The summary of Even Given the Worthless “Appraiser” Class, I’m Actually the Strongest Vol. 1 promises the reader an adventurous and heartwarming coming of ‘power’ story that all manga fans know and love. But the debut novel falls short of this promise and is mediocre and disappointing.
Written by Ibarakino, with art by Morohoshi Fuji and character design by Yu Hitaki, Even Given the Worthless “Appraiser” Class, I’m Actually the Strongest Vol. 1 debuted this November. The general storyline seems quite interesting: in a world where people are assigned classes from birth, we follow Ein, whose Appraiser class is the lowest of the low. However, despite his lowly stature, he becomes a mighty hero that defies all the odds and saves the day. It’s a familiar and well-loved storyline that we often see, and for a good reason. We all love to watch an underdog become the unique hero he was meant to be, and those who initially mistreated him get what they deserve.
But though this storyline seems to read the same, it’s quite the opposite. Ein’s ability isn’t special, nor does he find a unique way to use it. His Appraiser ability allows him to discover monster levels and valuable parts, but that’s the extent of it. Only after encountering Yuri, the spirit of the World Tree, and her guardian Ursula, do they give him special abilities instead. One of these adapts his Appraiser ability to be more powerful, thus giving him the advantage that makes him different.
I have issues with Ein’s ability and his advantage for many reasons. Firstly, I have difficulty believing the Appraiser’s ability isn’t worthwhile. Ein can determine which monster parts can not only make the most money but can also make tools and weapons as well. How is that not a valuable skill? Suppose we’ve learned anything from other stories such as The Rising of the Shield Hero, recognizing the value of items. It’s a huge advantage to know that kind of detail. Without Ein’s ability, no one would quickly understand what to collect during adventuring. Even the manga explains that adventurers would otherwise have to take the whole corpse with them to have it valued with magical items. Ein’s ability also seems like a great advantage to merchants as an excellent skill to have. But despite the unique value of the ability, it’s written as low-class, and Ein is treated like trash.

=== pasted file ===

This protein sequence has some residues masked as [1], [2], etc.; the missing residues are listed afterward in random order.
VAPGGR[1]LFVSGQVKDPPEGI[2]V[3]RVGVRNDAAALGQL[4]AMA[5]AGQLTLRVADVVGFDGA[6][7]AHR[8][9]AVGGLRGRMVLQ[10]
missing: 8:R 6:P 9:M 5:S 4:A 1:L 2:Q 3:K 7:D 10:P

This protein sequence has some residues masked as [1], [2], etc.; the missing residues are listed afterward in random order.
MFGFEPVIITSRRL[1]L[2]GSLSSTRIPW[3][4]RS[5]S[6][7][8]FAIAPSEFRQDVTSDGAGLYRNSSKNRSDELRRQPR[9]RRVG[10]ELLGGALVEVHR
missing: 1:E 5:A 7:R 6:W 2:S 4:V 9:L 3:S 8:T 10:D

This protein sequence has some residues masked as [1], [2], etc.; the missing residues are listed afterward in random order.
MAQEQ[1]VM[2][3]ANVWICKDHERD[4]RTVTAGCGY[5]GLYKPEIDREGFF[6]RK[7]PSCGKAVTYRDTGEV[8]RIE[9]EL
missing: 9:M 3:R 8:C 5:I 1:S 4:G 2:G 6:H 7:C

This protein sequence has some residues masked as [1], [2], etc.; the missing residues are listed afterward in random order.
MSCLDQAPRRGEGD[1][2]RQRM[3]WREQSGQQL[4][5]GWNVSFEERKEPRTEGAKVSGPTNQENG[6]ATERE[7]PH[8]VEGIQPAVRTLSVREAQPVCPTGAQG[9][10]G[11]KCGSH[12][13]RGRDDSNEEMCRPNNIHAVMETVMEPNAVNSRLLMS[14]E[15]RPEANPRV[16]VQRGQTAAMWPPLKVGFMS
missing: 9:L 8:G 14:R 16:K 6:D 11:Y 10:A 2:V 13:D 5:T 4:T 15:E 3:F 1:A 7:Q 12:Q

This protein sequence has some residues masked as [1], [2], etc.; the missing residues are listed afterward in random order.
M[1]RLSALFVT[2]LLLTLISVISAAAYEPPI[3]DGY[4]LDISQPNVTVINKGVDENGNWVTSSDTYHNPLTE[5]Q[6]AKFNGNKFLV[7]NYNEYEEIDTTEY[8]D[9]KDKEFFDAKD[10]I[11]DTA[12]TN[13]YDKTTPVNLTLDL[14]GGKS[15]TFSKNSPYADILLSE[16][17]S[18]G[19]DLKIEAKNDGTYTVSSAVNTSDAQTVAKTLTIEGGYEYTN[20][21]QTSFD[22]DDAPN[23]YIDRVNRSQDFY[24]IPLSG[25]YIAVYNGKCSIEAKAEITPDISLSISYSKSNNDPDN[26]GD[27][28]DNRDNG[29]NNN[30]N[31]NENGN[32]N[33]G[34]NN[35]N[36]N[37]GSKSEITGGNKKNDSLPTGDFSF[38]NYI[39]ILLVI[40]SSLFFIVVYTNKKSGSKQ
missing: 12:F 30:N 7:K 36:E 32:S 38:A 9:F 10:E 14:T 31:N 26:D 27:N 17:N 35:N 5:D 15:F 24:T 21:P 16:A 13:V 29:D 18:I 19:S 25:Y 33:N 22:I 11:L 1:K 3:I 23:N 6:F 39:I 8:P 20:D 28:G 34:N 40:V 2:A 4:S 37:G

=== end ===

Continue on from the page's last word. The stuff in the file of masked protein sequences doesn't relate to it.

Even overlooking these flaws in the ability system, I still expected Ein to discover somehow that he could use his ability to his advantage and become the hero the summary promised. Unfortunately, I was sorely disappointed when the “key to becoming a hero” was just Yuri and Ursula magically enhancing his ability. While he does earn it semi-noble, it was still disappointing to find that Ein only becomes memorable because of them rather than his determination or strength.
On top of this, he trains for weeks with this new ability. While I traditionally find a story worthwhile, Ein’s training drags on for too long. The training is such a massive part of the book. I found myself scrolling through idly, just trying to see where the story picks up again. I had to scroll through 80 pages of just Ein training, with maybe five pages of helpful information about his new ability. When we finally finish the training and move forward with the story, the volume concludes, and we have to wait until the next one to see what happens.
However, the tedious training arc isn’t the only problem with the writing. Character development is sorely lacking, with absolutely no background on Ein, Yuri, or Ursula that makes readers connect with them. I found myself not caring if Ein lived or died and completely confused about why Yuri or Ursula did. The violence within the story also seems a little unnecessary. Although it added to Ein’s self-deprecation initially, it didn’t need to be so heavy after he met the two women.
The only saving grace that this volume could have had would be excellent artwork. Unfortunately, even the artwork struggled to draw me in. While some scenes are well-drawn, and the characters are relatively detailed, there were many moments where I had no idea what was going on. Many pages and scenes are drawn with heavy lines and too much noise, making them incomprehensible and honestly pointless. In addition, I feel like the artist used Emilia from Re:Zero: Starting Life in Another World as a reference for the design of Yuri, and the similarity between them is off-putting and feels disingenuous.
Although I had high hopes for Even Given the Worthless “Appraiser” Class, I’m Actually the Strongest. I was unfortunately left feeling disappointed. Despite this, I’m still eager to see if the second volume can raise the storyline from ‘worthless’ to ‘worthwhile.’ If only I could appraise the book beforehand.
Even Given the Worthless “Appraiser” Class, I’m Actually the Strongest Vol 1 is a Mediocre Debut
A Mediocre Debut
Despite having potential, Even Given the Worthless "Appraiser" Class, I'm Actually the Strongest Vol. 1 is a disappointing and misleading narrative. The storyline, characters, and even artwork are an unfortunate miss in this debut novel.